Masking is the process of placing one item inside another, so that the masked item is only visible where it overlaps the masking item. Masking causes a lot of confusion, so let's look at a few examples at what this subtle and powerful tool can do.
The basic process works like this:
- Load the first item, the one you want to be 100% visible. For instance, you might add a nice button-down shirt.
- Load the second item, the one you want to be masked into the first one such that only the parts of it that overlap are visible. For instance, you might add a lightning bolt from Insignia-Standard. Position, scale, rotate, and otherwise place the second item where you want it to appear on the first one.
- Click on the second item (in our example, the lightning bolt insignia) to make it the current, active item.
- Under the Transform tab, click the Mask button. Your cursor turns into a little mask icon because super-heroes. I blame Robin -- be glad it's not scaled hot-pants.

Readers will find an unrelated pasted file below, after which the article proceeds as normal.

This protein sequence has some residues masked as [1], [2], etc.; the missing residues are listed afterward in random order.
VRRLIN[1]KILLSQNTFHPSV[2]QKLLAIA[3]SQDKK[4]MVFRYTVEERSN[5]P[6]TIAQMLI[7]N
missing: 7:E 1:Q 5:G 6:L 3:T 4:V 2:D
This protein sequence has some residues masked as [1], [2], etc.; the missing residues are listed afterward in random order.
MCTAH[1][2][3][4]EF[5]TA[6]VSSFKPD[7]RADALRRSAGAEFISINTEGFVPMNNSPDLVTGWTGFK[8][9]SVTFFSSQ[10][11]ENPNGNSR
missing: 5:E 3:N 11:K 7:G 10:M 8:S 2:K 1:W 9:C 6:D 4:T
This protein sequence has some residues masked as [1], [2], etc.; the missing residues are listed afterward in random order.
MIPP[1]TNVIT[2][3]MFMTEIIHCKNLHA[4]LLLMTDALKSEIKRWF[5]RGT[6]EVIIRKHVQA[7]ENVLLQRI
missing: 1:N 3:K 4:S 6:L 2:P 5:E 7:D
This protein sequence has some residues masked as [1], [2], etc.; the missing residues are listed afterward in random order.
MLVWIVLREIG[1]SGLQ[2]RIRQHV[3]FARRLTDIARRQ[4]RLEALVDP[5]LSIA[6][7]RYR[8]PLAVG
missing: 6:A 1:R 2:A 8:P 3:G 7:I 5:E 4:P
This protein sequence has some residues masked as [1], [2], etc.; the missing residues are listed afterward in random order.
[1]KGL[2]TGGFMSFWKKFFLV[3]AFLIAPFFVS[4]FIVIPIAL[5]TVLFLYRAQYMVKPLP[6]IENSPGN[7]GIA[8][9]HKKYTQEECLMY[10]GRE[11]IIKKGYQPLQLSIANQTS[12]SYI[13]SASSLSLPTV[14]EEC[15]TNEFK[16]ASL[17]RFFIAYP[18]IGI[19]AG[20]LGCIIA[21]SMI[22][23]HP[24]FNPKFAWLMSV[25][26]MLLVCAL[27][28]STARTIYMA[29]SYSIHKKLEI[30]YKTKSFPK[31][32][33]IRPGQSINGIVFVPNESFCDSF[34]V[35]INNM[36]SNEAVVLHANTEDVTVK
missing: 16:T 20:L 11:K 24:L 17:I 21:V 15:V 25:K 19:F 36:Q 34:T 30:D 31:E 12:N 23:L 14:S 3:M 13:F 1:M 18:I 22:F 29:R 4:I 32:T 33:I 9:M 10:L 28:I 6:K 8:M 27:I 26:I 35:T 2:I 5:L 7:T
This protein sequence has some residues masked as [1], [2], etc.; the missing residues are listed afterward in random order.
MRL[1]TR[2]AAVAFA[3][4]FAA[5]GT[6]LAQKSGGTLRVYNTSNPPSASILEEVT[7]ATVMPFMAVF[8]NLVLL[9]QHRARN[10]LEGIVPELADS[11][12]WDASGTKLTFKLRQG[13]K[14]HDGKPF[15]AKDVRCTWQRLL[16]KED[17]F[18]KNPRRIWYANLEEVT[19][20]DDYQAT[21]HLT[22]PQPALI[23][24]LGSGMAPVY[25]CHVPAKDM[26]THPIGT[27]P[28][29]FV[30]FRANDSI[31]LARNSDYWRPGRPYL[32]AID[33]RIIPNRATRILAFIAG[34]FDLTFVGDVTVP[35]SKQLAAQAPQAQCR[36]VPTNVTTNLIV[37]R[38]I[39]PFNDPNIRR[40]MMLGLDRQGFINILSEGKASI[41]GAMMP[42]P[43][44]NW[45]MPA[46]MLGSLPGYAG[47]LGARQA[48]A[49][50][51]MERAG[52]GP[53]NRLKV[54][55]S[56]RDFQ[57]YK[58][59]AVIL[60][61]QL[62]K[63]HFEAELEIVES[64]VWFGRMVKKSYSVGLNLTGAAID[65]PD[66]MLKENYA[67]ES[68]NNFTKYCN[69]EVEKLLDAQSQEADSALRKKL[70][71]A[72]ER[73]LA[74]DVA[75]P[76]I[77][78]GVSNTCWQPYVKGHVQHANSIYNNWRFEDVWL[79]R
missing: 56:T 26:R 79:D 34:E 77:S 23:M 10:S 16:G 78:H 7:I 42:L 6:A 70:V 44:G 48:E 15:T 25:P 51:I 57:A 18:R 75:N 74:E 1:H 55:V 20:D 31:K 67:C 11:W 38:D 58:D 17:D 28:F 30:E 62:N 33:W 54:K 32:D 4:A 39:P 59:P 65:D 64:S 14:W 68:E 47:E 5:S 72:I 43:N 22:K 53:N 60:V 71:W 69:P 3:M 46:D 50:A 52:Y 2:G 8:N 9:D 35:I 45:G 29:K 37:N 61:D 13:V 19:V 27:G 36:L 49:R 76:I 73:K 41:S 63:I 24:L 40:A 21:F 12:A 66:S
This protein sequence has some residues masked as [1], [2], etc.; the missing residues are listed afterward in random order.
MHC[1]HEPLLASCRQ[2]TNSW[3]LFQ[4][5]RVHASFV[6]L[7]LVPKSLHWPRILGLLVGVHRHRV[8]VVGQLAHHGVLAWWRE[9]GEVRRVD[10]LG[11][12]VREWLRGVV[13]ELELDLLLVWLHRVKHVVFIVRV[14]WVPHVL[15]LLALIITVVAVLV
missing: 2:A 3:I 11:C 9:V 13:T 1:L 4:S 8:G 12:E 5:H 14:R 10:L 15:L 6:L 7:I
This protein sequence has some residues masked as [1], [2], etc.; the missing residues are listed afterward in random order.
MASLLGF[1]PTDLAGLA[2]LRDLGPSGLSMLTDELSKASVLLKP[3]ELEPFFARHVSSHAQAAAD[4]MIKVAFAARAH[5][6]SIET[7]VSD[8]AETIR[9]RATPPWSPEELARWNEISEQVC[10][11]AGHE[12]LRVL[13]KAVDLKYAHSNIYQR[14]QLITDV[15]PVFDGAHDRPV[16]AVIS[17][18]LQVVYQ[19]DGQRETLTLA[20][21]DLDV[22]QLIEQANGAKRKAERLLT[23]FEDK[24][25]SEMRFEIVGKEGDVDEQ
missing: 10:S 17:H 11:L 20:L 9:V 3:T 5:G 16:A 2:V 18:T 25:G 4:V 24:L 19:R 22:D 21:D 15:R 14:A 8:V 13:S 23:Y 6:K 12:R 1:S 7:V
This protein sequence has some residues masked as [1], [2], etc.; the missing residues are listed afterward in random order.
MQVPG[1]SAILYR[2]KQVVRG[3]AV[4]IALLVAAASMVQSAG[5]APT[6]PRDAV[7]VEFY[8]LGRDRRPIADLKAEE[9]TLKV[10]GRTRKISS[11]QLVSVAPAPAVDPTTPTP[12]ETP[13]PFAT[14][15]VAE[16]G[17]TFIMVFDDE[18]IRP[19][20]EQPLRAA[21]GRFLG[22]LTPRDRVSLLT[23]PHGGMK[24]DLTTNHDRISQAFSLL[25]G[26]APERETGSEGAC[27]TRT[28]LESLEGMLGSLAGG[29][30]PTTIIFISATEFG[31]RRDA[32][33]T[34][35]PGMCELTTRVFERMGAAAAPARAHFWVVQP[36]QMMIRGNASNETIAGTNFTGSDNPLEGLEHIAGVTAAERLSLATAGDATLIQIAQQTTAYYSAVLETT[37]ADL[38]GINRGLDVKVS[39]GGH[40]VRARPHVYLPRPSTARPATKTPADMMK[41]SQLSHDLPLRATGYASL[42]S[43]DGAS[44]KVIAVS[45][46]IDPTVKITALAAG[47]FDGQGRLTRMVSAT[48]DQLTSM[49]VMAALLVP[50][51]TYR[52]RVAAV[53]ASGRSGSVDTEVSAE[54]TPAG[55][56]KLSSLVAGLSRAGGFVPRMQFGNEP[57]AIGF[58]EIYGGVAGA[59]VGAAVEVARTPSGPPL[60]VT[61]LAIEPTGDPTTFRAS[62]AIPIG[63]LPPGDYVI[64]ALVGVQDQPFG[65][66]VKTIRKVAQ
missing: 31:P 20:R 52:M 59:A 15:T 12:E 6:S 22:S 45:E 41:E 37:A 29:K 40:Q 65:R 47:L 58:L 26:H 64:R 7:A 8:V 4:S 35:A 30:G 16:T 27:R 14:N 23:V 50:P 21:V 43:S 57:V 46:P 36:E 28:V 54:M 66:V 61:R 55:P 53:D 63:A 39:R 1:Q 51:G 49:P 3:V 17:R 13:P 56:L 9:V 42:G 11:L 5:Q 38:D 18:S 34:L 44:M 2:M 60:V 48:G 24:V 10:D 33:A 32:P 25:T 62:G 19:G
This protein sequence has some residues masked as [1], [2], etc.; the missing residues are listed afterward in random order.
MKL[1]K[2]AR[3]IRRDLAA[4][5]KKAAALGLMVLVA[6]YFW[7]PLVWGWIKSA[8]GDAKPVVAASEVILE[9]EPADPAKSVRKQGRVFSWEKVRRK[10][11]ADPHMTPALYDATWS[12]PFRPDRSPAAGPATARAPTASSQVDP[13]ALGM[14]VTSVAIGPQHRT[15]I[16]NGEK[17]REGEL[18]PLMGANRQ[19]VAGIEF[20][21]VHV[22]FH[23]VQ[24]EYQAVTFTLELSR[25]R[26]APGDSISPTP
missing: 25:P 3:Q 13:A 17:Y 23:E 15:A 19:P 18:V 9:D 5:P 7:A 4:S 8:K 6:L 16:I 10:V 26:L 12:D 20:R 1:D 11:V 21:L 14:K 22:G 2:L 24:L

- Click on the original item (in our example, the shirt). You're telling the program "Hey, I want to place the active item into this other item that I'm clicking on."
Voila! You have masked one item onto another one. Like this:
Note that once it's masked, you can drag, rotate, or otherwise transform the masked item (the lightning bolt) around and it stays masked, only being visible where it overlaps the masking item (the shirt):
Using this same basic approach -- load the base item, load the second item, click mask, click the base item -- you can place items in your character's hands, apply a flag from Backgrounds to a banner or shirt, make a belt fit a non-Standard body, and much, much more. It opens up a staggering array of possibilities to take your portrait from a paper doll to a true illustration.
When I mask I see the lines of the first item ontop of the second one and when I use transperancy on them they remain as holes.